To account for 40%
There are indications that by 2022, the United States will be on course to challenge Australia and Qatar for global leadership among LNG exporters, the International Energy Agency (IEA) estimates.
Despite the fact that the demand for gas in the United States – the world’s largest gas consumer and producer – is growing, the IEA forecasts that the US will account for 40% of the world’s extra gas production to 2022 -thanks to the “remarkable growth in its domestic shale industry”.
Global gas demand is expected to grow by 1.6% a year for the next five years, with consumption reaching almost 4,000 billion cubic meters (bcm) by 2022, up from 3,630 bcm in 2016. China will account for 40% of this growth, according to the IEA.
By 2022, US production will be 890 bcm, or more than a fifth of global gas output. Production from the Marcellus, one of the world’s largest fields, will increase by 45% between 2016 and 2022, even at current low price levels, as producers increase efficiency and produce more gas with fewer rigs, IEA’s data shows.
“While US domestic demand for gas is growing, thanks to higher consumption from the industrial sector, more than half of the production increase will be used for liquefied natural gas (LNG) for export,” the agency pointed out.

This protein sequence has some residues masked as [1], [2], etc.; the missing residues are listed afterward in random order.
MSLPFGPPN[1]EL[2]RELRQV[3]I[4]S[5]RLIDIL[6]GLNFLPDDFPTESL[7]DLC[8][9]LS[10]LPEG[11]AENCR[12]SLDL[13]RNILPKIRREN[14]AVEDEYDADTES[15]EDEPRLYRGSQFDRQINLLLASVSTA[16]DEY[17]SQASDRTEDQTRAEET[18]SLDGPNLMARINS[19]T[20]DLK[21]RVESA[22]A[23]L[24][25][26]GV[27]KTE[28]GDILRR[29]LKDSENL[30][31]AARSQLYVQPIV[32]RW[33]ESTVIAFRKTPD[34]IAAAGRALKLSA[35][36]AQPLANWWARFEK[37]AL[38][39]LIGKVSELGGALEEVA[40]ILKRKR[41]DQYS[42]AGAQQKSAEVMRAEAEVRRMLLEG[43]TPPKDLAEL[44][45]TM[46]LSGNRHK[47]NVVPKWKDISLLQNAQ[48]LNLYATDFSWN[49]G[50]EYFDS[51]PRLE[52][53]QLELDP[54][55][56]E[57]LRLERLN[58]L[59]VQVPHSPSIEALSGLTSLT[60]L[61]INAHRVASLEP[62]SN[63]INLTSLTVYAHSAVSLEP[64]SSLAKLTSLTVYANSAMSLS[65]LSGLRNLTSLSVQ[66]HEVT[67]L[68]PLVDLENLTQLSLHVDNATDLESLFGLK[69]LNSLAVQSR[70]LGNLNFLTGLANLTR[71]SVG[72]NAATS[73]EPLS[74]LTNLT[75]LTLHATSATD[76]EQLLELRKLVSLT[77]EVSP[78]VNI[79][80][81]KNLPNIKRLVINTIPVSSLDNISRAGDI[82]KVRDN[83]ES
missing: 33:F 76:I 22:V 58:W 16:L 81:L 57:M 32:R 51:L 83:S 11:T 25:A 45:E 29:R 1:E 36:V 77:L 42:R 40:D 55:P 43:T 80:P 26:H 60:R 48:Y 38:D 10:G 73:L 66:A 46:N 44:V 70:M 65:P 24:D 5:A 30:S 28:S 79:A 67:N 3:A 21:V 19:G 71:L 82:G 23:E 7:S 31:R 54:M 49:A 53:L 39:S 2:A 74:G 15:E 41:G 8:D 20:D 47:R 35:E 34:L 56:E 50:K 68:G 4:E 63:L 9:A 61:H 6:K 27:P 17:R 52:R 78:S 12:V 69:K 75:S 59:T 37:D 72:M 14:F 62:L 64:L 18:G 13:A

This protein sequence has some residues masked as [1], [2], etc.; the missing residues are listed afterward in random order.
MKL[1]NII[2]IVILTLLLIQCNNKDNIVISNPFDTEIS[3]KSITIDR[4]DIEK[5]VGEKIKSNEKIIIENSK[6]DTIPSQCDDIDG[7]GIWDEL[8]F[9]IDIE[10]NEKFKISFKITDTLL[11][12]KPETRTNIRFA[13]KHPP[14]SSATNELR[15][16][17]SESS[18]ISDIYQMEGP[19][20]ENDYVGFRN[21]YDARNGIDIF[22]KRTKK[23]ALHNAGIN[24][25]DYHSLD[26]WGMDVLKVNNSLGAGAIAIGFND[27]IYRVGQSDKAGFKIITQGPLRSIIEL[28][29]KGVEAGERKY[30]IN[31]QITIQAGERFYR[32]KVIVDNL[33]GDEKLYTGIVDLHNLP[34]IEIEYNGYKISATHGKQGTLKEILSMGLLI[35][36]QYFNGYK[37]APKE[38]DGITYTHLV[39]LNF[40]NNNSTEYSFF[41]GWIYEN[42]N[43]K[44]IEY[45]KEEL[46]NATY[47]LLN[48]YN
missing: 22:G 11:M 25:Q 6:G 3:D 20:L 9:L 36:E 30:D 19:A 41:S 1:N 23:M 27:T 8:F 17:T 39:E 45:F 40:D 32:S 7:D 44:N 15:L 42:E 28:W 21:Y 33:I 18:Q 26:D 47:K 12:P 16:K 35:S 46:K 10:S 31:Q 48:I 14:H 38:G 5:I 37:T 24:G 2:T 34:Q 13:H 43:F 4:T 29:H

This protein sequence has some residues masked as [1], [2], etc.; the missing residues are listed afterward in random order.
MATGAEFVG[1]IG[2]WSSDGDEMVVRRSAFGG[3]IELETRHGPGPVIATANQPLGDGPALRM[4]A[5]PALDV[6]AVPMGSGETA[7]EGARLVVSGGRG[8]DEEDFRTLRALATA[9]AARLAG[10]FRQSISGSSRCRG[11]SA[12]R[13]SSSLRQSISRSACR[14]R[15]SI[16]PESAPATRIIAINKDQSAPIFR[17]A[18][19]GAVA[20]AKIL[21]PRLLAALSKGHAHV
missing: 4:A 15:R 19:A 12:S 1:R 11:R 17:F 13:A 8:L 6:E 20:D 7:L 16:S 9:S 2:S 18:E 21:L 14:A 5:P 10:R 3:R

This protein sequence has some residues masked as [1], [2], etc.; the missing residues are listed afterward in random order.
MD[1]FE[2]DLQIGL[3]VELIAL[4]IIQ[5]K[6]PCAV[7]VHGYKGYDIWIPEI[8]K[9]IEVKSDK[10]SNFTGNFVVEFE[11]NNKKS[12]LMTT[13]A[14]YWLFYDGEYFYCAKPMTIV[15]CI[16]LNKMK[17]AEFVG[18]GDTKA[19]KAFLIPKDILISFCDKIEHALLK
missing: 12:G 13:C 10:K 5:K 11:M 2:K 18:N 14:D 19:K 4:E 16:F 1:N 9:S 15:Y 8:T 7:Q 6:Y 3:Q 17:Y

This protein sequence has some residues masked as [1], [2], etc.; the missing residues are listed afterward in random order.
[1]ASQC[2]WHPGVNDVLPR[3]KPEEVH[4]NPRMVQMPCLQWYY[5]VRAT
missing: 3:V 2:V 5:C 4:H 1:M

“The US shale revolution shows no sign of running out of steam and its effects are now amplified by a second revolution of rising LNG supplies,” said Dr. Fatih Birol, the IEA’s Executive Director.
“Also, the rising number of LNG consuming countries, from 15 in 2005 to 39 this year, shows that LNG attracts many new customers, especially in the emerging world. However, whether these countries remain long-term consumers or opportunistic buyers will depend on price competition.”
“The environmental advantages of natural gas, particularly when replacing coal, also deserve more attention from policy makers.”
As explained, a new wave of liquefaction capacity is coming online at a time when the LNG market is already well supplied.
This LNG glut is already affecting price formation and traditional business models – and attracting new LNG-consuming countries like Pakistan, Thailand and Jordan.
At the same time, this ample availability of LNG is also creating new competition with pipeline gas supplies, resulting in loosening of pricing and contractual rigidities that have traditionally characterized long-distance gas trade.
“The change will be accelerated by the expansion of US exports, which are not tied to any particular destination and will play a major role in increasing the liquidity and flexibility of LNG trade,” the agency added.
Simon Ugwu, with Agency report